Oktoberfest began on Saturday, Sept. 17, which means tourist hordes have begun staggering through Munich hoisting 9-euro beers to wash down pretzels the size of infants, weisswurst, and a menagerie of roasted meats. They’ll be served by locals diligently playing along in dirndls and lederhosen. Elsewhere in the world, bartenders will try to cash in by offering up Oktoberfest-themed food and beer, or poor facsimiles of the like. Corporate brewers will lend a hand, supplying crates of decorations, gamely attempting to link their flavorless macrobrews with hundreds of years of German beer craftsmanship.
Oktoberfest is a bad thing for good beer.
Don’t get me wrong, there will be some world-class beer served in the overstuffed Oktoberfest tents (though most of the tipsy tourists will be too wasted to notice). But every drop of it will be Munich-style beer. The enduring prominence of Oktoberfest in the global imagination means many outside Germany tend to think what happens for a few weeks on a field in southern Bavaria represents the nation’s finest brewing accomplishments. It’s as if everyone in Germany thought American culture and cuisine begins and ends with the Iowa State Fair.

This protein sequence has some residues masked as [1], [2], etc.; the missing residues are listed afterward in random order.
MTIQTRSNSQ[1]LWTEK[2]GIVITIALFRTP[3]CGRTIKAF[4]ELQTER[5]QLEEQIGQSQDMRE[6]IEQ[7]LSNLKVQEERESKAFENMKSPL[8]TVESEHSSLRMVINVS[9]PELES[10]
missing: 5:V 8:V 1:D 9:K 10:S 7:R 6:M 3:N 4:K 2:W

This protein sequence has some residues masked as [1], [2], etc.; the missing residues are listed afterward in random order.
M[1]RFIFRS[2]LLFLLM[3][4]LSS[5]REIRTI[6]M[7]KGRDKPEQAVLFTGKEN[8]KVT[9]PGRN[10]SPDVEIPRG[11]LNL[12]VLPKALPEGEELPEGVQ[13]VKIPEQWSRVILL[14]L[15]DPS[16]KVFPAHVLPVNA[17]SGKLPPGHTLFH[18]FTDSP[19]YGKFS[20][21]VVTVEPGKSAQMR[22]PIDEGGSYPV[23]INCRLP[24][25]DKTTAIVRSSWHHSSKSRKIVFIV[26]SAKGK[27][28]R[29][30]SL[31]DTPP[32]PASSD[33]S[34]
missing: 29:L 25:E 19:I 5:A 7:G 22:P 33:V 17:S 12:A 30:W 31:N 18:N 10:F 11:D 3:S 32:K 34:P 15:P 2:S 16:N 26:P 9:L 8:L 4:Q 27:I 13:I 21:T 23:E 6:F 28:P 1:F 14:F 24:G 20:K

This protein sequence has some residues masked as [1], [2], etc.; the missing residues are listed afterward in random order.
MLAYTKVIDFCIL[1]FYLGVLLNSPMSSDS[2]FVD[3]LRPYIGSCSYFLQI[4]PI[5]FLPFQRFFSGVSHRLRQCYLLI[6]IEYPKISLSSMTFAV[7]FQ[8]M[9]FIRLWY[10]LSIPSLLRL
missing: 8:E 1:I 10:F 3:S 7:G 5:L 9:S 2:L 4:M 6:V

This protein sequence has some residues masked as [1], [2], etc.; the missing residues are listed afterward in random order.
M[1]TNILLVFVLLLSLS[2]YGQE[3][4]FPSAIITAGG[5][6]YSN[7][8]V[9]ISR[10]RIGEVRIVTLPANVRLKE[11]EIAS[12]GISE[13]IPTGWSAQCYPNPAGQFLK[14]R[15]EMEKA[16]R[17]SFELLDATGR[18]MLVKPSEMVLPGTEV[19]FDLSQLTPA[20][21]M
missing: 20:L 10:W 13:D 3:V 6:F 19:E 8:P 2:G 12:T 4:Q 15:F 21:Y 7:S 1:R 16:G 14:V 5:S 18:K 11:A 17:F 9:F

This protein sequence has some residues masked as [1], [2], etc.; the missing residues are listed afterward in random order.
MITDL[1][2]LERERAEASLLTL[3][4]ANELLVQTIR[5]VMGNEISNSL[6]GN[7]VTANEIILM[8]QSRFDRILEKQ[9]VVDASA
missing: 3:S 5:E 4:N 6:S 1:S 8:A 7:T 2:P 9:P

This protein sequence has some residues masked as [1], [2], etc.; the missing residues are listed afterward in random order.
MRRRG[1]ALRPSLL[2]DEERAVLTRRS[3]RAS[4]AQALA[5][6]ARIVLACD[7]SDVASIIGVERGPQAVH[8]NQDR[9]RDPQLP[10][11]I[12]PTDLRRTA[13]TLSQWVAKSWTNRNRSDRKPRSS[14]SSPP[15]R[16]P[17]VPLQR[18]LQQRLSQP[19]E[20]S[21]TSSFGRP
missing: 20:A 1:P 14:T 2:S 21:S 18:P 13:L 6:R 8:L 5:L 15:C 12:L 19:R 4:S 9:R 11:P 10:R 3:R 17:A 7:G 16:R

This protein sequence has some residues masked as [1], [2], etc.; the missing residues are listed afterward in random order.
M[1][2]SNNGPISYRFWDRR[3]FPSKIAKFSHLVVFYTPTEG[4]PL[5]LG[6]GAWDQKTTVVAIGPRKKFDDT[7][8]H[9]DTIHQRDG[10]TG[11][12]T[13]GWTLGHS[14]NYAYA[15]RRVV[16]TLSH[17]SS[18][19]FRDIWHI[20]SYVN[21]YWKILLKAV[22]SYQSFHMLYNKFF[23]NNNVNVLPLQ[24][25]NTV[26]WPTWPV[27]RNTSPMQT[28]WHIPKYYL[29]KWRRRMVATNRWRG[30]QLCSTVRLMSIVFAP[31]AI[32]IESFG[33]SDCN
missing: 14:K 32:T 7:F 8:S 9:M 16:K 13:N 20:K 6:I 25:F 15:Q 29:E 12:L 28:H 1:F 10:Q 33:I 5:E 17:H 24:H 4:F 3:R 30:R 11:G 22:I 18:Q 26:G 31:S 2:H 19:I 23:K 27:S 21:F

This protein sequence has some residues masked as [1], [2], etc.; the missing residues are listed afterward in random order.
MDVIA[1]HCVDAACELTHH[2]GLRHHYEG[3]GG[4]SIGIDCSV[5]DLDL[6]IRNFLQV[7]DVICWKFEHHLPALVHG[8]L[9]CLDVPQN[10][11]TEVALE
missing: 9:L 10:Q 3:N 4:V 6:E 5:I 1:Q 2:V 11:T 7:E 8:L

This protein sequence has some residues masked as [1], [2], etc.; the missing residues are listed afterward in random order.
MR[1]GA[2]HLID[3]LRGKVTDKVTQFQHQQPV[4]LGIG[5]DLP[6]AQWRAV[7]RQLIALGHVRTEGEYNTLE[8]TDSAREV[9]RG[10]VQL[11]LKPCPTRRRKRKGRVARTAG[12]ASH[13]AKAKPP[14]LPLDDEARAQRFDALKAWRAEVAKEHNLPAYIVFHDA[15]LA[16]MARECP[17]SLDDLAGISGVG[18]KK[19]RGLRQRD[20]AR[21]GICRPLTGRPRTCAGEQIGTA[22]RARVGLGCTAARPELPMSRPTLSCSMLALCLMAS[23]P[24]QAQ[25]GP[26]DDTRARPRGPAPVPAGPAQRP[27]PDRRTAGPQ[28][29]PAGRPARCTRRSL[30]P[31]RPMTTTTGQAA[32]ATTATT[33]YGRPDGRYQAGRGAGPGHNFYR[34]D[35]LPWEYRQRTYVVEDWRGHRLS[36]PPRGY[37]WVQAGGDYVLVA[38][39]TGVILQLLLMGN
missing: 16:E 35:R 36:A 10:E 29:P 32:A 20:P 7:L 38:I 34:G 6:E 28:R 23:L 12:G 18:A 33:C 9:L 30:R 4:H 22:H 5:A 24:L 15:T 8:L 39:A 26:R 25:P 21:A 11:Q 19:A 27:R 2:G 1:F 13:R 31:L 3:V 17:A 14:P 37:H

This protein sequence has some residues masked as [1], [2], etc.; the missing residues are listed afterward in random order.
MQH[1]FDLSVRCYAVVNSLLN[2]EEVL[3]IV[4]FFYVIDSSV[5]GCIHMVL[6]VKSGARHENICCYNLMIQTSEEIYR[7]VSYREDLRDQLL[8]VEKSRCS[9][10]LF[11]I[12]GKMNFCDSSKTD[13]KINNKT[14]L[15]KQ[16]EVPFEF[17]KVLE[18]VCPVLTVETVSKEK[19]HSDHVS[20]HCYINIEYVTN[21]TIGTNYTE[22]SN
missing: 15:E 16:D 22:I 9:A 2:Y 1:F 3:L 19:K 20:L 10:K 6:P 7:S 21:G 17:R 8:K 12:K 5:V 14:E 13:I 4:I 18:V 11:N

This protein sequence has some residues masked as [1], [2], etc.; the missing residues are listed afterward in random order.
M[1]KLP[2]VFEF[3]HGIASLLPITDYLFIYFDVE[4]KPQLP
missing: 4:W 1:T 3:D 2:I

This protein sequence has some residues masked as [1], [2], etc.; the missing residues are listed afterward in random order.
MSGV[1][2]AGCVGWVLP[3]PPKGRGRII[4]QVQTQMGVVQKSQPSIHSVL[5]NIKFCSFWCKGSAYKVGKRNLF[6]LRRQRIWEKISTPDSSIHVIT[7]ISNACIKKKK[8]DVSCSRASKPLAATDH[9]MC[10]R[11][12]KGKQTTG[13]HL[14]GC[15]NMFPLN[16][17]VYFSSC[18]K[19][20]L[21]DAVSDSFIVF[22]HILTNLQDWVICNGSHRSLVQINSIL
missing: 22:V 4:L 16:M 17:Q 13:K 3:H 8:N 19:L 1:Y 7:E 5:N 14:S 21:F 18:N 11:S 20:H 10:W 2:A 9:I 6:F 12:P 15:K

You can see this pernicious misimpression at work in German-themed bars around the world. My colleagues in Slate’s New York offices need only walk a few blocks to a West Village bar called Lederhosen, which is stuffed from floor to ceiling with Bavarian kitsch. Many “German” bars abroad are really Bavarian, with taps that rarely venture beyond the six major Munich brewers. This tendency to equate Germany with Bavaria is a shame, because Germany is a diverse country with 81 million people spread across distinct regions with distinct cuisines, cultures, and brewing traditions.